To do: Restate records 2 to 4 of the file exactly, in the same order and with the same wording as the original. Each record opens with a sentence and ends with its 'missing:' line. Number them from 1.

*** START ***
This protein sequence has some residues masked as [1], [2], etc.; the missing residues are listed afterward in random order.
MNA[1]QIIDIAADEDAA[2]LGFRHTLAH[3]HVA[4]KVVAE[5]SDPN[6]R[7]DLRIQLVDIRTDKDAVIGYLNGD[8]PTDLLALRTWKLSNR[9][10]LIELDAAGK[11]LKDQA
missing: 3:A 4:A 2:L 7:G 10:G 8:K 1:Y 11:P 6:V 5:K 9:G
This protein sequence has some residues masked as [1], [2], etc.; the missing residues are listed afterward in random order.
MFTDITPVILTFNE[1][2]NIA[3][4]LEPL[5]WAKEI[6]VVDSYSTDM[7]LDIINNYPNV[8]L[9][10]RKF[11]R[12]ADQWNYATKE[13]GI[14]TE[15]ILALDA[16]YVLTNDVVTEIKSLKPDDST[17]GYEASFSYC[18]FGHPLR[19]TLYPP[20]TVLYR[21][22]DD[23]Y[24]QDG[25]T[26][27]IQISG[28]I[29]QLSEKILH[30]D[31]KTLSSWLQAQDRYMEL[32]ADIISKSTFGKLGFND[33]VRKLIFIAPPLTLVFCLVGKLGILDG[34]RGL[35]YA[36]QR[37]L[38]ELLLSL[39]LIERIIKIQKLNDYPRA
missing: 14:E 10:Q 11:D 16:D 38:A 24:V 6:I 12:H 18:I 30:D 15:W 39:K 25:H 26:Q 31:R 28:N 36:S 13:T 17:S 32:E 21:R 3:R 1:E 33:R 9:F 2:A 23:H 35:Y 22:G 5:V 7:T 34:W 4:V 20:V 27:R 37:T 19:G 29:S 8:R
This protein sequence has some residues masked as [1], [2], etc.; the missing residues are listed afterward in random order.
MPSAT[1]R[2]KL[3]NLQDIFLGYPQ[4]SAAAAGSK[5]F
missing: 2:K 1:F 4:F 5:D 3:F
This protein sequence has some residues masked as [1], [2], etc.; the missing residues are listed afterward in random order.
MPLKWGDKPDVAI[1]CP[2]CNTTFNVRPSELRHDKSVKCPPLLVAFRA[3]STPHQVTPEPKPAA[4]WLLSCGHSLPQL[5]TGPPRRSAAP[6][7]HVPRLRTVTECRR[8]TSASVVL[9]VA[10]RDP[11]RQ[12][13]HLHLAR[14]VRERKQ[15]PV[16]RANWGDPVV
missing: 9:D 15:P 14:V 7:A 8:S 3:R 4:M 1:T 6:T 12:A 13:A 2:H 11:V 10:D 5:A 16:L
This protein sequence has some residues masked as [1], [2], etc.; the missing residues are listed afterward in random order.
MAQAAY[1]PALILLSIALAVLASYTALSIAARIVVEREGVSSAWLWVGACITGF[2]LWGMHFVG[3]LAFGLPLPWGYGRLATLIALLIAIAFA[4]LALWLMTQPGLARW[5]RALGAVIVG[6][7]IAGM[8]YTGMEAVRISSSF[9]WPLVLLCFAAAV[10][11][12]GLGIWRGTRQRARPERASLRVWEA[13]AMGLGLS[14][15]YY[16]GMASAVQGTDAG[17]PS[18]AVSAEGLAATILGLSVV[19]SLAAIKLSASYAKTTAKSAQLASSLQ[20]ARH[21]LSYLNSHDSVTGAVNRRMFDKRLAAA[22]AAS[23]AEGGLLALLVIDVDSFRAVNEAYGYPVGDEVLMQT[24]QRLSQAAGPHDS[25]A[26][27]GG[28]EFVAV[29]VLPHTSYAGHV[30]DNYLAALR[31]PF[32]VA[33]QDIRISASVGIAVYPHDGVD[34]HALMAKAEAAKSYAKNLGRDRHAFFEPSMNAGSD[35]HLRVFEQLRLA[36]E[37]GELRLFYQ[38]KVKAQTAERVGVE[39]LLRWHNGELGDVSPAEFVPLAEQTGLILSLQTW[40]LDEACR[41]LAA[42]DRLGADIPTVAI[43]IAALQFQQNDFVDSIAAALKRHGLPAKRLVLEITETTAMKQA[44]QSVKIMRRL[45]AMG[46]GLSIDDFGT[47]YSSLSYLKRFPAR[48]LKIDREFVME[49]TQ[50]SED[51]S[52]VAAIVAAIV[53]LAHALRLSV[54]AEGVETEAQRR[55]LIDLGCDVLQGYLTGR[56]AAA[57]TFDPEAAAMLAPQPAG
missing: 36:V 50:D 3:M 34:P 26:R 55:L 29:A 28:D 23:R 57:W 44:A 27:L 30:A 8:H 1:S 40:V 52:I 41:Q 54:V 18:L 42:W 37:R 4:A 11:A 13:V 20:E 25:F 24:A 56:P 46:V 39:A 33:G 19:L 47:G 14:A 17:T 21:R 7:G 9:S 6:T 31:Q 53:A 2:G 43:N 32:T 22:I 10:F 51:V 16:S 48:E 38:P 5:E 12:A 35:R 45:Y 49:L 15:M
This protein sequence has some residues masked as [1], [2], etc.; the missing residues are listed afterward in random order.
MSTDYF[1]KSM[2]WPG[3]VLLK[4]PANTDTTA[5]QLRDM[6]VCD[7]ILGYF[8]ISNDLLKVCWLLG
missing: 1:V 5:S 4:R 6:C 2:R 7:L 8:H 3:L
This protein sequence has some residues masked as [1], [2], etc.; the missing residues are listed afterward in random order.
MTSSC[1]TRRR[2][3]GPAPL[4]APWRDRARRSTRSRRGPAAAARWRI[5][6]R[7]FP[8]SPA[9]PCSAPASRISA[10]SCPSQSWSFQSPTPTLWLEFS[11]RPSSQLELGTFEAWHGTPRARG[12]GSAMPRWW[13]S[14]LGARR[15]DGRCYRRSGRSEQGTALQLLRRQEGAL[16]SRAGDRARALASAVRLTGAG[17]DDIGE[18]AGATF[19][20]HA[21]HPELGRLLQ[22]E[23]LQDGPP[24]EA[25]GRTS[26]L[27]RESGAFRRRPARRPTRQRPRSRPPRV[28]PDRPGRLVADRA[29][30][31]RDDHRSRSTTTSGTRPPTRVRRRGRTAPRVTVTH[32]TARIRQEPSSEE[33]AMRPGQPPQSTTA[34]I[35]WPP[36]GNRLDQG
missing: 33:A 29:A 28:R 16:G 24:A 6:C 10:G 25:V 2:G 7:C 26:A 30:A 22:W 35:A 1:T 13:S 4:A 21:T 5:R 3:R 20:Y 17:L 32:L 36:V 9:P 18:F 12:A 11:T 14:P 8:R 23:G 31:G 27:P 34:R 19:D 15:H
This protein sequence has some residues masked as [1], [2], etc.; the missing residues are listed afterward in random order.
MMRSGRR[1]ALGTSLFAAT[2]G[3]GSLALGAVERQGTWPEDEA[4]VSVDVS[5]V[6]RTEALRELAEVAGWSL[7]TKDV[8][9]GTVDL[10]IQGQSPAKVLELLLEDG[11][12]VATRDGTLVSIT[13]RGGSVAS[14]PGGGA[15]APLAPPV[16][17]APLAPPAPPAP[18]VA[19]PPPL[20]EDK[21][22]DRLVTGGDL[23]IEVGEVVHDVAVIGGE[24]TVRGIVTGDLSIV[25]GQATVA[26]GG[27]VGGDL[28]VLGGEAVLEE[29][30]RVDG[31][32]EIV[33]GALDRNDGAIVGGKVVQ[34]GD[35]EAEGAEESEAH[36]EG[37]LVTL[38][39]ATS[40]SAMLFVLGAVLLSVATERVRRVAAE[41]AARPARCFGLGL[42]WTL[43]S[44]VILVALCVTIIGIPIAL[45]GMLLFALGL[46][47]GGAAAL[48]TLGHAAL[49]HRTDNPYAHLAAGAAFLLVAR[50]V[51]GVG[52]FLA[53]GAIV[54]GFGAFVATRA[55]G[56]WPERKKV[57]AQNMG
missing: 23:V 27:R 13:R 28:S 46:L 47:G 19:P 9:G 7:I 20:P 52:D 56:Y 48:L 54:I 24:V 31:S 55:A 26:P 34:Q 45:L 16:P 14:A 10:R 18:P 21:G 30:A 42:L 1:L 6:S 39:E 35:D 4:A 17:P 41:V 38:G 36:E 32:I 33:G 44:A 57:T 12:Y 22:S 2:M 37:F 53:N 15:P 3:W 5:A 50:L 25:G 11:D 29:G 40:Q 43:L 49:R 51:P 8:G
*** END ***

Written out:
This protein sequence has some residues masked as [1], [2], etc.; the missing residues are listed afterward in random order.
MFTDITPVILTFNE[1][2]NIA[3][4]LEPL[5]WAKEI[6]VVDSYSTDM[7]LDIINNYPNV[8]L[9][10]RKF[11]R[12]ADQWNYATKE[13]GI[14]TE[15]ILALDA[16]YVLTNDVVTEIKSLKPDDST[17]GYEASFSYC[18]FGHPLR[19]TLYPP[20]TVLYR[21][22]DD[23]Y[24]QDG[25]T[26][27]IQISG[28]I[29]QLSEKILH[30]D[31]KTLSSWLQAQDRYMEL[32]ADIISKSTFGKLGFND[33]VRKLIFIAPPLTLVFCLVGKLGILDG[34]RGL[35]YA[36]QR[37]L[38]ELLLSL[39]LIERIIKIQKLNDYPRA
missing: 14:E 10:Q 11:D 16:D 38:A 24:V 6:I 12:H 18:I 30:D 15:W 39:K 25:H 26:Q 31:R 28:N 36:S 13:T 17:S 32:E 21:R 3:R 1:E 33:R 9:F 2:A 23:H 35:Y 22:G 5:V 7:T 34:W 4:V 20:V 27:R 37:T 19:G 29:S 8:R
This protein sequence has some residues masked as [1], [2], etc.; the missing residues are listed afterward in random order.
MPSAT[1]R[2]KL[3]NLQDIFLGYPQ[4]SAAAAGSK[5]F
missing: 2:K 1:F 4:F 5:D 3:F
This protein sequence has some residues masked as [1], [2], etc.; the missing residues are listed afterward in random order.
MPLKWGDKPDVAI[1]CP[2]CNTTFNVRPSELRHDKSVKCPPLLVAFRA[3]STPHQVTPEPKPAA[4]WLLSCGHSLPQL[5]TGPPRRSAAP[6][7]HVPRLRTVTECRR[8]TSASVVL[9]VA[10]RDP[11]RQ[12][13]HLHLAR[14]VRERKQ[15]PV[16]RANWGDPVV
missing: 9:D 15:P 14:V 7:A 8:S 3:R 4:M 1:T 6:T 12:A 13:A 2:H 11:V 10:D 5:A 16:L